Bungee Jumping's Forgotten Pioneer11 Nov 2019
The old man staggered over to me, red wine stains on his mouth “why don't you do something worthwhile with your time?? I've got friends that have helped put rockets into space and a man on the moon and you're out here doing this?”. Both myself and my good friend Johnny Beever chuckled at the irony in having a drunk bloke at 10am in Oxford city centre telling us to do something better with our time. Granted, we were selling Donald Trump toilet paper and shouting “Americas number one for your number twos!” at the top of our lungs. Which isn't exactly comparable to rocket science...
That was the first time I met David Kirke, New Zealand's forgotten pioneer and the worlds first bungee jumper.
Who you ask? Most people in New Zealand would never have heard the name David Kirke the man that created the now quintessentially Kiwi extreme sport with an illegal jump from the Clifton Suspension Bridge in 1979 at the city of Bristol, England.
After an all night bender, on April 1st 1979 in the very well-to-do neighbourhood of Clifton, David and three of his friends, Simon Keeling, who went on to become a financier. Alan Weston, who eventually became Director of Programs at NASA and Tim Hunt, The brother of racing driver James Hunt, took to the bridge wearing top hats and tails. With a mask over his face so his mother wouldn't recognise him in the newspapers and a bottle of Champagne in his hand, he leapt. David was connected by elasticated cords tied to Brunel's famous bridge. Neither he nor his accomplices had tested the cords because in their own words. “Being an extreme sport, it must have an element of danger and testing the cords would be ungentlemanly and unsportsmanlike.” Bungy jumping - Kirke originally spelled the word with a 'y' not 'ee' - had been invented.
Three other club members peered over the edge of the bridge. Noticing David Kirke had bounced back and was safe, they too leapt over. But the authorities were not happy. The four men were pulled up and arrested by police. Today bye-laws prohibit bungee jumping at the bridge - and few places in the UK would allow it. The group later tried bungee jumping elsewhere in the world, in the USA and in Japan. Inspired by their work, AJ Hackett developed the sport from 1988 and New Zealand since became the unofficial home of bungee jumping.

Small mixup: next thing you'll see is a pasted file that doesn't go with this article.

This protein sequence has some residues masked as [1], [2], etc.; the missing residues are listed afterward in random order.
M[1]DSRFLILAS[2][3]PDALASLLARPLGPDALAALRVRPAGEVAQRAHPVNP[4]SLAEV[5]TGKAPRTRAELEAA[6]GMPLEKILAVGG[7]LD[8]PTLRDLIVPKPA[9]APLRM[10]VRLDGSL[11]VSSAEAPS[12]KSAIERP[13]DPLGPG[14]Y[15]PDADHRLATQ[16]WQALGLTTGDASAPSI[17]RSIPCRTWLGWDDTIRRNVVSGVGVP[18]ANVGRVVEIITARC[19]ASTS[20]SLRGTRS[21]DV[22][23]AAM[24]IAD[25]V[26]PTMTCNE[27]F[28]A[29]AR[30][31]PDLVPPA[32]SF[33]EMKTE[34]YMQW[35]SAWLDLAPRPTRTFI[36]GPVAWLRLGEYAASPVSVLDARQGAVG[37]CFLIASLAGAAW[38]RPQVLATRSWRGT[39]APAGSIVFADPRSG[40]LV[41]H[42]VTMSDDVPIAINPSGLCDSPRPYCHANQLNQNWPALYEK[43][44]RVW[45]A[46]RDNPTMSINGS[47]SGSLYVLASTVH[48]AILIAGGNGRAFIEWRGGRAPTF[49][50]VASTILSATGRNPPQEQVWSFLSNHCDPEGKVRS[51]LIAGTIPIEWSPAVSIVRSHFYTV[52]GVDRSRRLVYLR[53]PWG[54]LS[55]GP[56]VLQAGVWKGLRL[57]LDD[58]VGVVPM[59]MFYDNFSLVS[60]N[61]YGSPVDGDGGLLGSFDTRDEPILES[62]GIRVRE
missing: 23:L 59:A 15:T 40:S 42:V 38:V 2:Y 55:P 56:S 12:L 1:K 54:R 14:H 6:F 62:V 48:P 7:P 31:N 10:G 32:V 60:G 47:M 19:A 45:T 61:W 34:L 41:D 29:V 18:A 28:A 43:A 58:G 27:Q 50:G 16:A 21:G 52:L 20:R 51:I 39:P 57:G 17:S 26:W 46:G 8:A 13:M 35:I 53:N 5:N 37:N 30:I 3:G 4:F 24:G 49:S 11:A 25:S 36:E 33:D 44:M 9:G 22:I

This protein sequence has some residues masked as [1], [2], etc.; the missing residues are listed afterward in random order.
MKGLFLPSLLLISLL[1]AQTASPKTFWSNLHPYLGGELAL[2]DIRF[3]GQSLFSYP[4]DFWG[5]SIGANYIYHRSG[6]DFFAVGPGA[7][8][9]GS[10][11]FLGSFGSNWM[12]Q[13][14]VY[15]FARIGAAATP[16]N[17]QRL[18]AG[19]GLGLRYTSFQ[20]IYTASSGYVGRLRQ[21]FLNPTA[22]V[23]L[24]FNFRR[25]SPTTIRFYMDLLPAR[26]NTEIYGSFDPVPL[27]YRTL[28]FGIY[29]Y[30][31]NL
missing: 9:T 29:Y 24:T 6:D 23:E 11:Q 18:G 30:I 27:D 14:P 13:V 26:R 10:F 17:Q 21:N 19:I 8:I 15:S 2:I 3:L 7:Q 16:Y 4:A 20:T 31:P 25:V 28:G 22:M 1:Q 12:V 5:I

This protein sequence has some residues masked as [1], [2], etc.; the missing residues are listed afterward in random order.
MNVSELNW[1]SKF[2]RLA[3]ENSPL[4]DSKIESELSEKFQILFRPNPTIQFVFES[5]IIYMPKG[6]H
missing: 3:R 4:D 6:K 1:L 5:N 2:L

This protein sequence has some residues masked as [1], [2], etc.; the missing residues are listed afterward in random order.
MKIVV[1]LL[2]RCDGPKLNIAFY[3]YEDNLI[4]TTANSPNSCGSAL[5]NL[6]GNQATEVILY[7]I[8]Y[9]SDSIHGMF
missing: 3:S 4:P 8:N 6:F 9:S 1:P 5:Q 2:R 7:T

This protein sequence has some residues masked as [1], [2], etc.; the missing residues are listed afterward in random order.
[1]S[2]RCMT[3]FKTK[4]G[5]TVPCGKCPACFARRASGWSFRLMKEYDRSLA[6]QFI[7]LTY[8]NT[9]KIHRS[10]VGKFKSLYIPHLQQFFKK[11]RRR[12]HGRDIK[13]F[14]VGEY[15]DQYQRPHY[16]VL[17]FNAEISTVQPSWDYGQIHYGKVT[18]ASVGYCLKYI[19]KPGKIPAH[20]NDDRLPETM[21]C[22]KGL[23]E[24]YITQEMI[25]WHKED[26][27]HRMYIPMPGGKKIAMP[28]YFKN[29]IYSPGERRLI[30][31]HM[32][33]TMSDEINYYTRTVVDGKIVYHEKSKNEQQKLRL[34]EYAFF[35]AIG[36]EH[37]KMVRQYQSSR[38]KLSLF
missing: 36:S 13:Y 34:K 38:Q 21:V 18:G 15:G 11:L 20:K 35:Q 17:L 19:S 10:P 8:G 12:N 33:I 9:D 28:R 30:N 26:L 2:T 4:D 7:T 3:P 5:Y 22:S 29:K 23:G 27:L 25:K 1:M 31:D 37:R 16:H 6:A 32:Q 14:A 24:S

Forty years after its invention, few realise that the sport's origins are from a Victorian bridge in the West Country of England. David Kirke also went on to try to develop Microlighting and other extreme sports. He was once fired from an aircraft launcher from a cliff in Ireland, breaking his spine in three places. On another occasion he orchestrated a stunt in which an accomplice flew a microlight around the houses of parliament in London wearing a gorilla suit. Which garnered worldwide headlines. They were able to land the pilot of the craft into a field outside of London and bundle him into the back of a Jaguar before the authorities arrived.
I unfortunately have lost touch with David Kirke but thought that New Zealand deserved to know and pay homage to the man who single handedly created an entire industry which, over the last 30 years has created countless jobs and billions in revenue for the New Zealand economy. The last time I met David he stocked up on toilet paper for his friends. He confessed the first time he got the wrong end of the stick as he had had a drink or two and thought my friend and I were promoting the American president. I'm glad he thinks now that what we were doing was worthwhile. Albeit completely ridiculous.
If anyone knows the whereabouts of David Kirke please get in touch via Kiwis For Good as I would love to see him again.